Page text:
Now what about children who didn't want to follow the family trade, or perhaps the shop was already full? There are tales in the sagas that discuss fostering and apprenticeship. Fostering would be the act of sending one of your children to the home of another family to learn from them. This was less often about learning something different and more about connecting two families in a similar fashion to marriage. It creates a bond that is useful in a time when it was important to be close to people around you for mutual support and defense. Apprenticeship was a way for a child to learn something beyond the family trade. Your parents would make a deal with a craftsperson to take you on and teach you their trade. In some cases of apprenticeship, the child would move in with their teacher until they came of age. 

Beyond their basic education in society and future trade, there were also martial arts, which modernly conjures images of Eastern Martial arts, but includes the fighting styles of the West as well. The Viking Age was a brutal time where it was important for all people to be capable of defending themselves. Towards this end, parents would train their children in the ways of fighting. I imagine it wasn’t gender controlled, but that girls were only taught if they wanted to learn, while for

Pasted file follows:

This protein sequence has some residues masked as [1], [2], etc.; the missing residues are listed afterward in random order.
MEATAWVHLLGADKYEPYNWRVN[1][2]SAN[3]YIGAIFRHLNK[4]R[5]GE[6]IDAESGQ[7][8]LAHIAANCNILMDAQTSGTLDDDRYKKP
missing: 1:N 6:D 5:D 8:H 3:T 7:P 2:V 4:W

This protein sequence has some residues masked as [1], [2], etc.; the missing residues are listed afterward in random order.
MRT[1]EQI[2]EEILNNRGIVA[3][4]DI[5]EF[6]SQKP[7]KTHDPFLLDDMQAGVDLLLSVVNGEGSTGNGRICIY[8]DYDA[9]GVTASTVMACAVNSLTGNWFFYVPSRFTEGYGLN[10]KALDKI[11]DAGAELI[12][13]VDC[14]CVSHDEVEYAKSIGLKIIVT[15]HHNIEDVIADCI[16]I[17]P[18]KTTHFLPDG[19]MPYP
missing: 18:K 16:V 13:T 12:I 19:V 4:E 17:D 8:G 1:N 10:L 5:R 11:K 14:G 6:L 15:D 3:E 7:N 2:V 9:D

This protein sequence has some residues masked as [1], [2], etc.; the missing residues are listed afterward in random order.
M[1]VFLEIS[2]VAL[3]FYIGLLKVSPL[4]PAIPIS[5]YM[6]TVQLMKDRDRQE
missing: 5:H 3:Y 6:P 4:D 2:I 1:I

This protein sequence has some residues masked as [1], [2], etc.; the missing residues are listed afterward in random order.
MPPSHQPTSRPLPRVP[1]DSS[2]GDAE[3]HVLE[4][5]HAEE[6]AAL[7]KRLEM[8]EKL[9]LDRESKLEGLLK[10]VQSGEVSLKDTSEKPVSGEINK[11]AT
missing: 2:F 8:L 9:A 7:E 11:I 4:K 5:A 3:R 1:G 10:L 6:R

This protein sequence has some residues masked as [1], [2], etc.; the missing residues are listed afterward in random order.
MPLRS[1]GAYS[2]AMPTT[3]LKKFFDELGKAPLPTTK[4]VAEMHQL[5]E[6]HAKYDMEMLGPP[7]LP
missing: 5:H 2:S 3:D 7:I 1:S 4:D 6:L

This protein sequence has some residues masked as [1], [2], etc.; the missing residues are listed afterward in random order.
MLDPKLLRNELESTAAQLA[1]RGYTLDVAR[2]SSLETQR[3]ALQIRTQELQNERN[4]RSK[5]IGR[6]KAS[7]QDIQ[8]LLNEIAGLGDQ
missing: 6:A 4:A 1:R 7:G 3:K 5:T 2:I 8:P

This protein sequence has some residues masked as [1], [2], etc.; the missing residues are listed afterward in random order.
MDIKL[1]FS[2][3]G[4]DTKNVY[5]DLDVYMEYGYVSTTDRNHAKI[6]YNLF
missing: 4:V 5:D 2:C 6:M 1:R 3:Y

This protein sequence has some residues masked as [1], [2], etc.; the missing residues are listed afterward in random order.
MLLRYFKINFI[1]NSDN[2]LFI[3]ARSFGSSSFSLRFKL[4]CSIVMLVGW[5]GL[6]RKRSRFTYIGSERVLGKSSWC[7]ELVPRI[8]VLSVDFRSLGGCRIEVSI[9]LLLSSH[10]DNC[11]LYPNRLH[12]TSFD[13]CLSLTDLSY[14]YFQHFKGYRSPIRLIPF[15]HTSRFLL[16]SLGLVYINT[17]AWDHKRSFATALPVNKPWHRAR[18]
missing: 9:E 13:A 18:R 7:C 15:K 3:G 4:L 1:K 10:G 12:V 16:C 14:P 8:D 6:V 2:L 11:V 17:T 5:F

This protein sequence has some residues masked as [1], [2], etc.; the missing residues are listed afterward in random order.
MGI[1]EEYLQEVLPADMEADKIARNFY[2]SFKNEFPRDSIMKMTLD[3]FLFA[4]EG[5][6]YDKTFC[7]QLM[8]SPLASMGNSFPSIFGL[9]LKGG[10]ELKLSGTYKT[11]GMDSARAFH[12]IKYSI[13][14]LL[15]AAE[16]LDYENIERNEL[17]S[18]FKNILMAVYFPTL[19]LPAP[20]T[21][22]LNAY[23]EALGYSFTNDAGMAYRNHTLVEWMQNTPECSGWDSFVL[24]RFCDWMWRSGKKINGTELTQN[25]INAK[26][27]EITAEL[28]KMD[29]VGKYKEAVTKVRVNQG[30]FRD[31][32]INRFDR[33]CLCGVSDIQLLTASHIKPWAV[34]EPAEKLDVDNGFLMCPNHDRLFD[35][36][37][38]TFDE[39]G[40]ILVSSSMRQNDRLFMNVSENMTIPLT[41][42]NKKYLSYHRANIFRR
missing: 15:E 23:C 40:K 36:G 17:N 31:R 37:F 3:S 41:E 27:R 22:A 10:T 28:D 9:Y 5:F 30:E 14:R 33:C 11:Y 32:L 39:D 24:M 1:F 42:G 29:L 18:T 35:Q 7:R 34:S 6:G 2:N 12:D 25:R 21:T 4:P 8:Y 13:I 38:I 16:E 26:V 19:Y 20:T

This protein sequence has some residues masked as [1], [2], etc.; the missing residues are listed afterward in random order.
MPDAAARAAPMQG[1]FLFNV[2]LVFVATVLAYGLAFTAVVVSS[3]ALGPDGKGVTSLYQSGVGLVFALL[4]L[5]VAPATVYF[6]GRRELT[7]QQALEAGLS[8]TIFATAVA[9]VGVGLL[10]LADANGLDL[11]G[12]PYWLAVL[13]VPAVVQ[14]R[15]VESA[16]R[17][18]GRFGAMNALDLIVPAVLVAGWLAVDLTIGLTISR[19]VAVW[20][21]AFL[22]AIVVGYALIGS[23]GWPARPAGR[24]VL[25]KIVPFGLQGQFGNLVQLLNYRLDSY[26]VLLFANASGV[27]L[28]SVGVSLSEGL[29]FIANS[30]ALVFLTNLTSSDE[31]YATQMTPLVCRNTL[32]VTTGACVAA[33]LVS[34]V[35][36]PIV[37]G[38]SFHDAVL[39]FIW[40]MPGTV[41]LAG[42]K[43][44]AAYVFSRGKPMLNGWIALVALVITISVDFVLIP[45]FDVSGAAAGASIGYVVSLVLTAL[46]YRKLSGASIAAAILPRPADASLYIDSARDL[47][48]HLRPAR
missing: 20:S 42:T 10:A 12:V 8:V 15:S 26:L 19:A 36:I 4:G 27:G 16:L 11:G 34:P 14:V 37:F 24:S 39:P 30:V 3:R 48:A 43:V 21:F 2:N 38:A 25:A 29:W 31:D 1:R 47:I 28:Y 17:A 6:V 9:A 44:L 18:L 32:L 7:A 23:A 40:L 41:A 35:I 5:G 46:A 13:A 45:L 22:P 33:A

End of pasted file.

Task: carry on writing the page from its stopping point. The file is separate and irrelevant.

Thrudr practicing Archery
boys it was an expectation that they had to fulfill. The actual manners of how they trained their children didn’t survive, since they were an oral culture, but with the records of how combat happened in the Sagas we can have an idea of how the Norse fought. The Hurstwic Institute has put a ton of work into recreating the Viking fighting styles and train people to fight in the way that they might have a thousand years ago. 


The most interesting thing I’ve learned in doing the research for this post is that even as technology changes, the basic way children play hasn’t too much, or at least not in our house. We use play time to pretend and use our imaginations, whether it's about what the girls will be when they grow up or something entirely different (we are playing a Mandalorian Star Wars RPG at the moment!). The major change is that the home is no longer the family business, and much of their education takes place at school. I make it a point to teach them our culture, and the moral lessons that are important to me, and between my wife and I we teach them how to maintain a house: all the things they will need to be functioning adults when the time comes for them to go out on their own. I also train with them in Viking Martial arts, as it gives me sparring partners at home, and it creates tiny shield maidens that can hold their own!

If there are any aspects of Child Rearing the Viking Age you think I missed or glossed over, let me know! If there is anything I got wrong or you would like to hear more about in a future post, let me know that too! 


Monday, July 22, 2019

Skaldic Poetry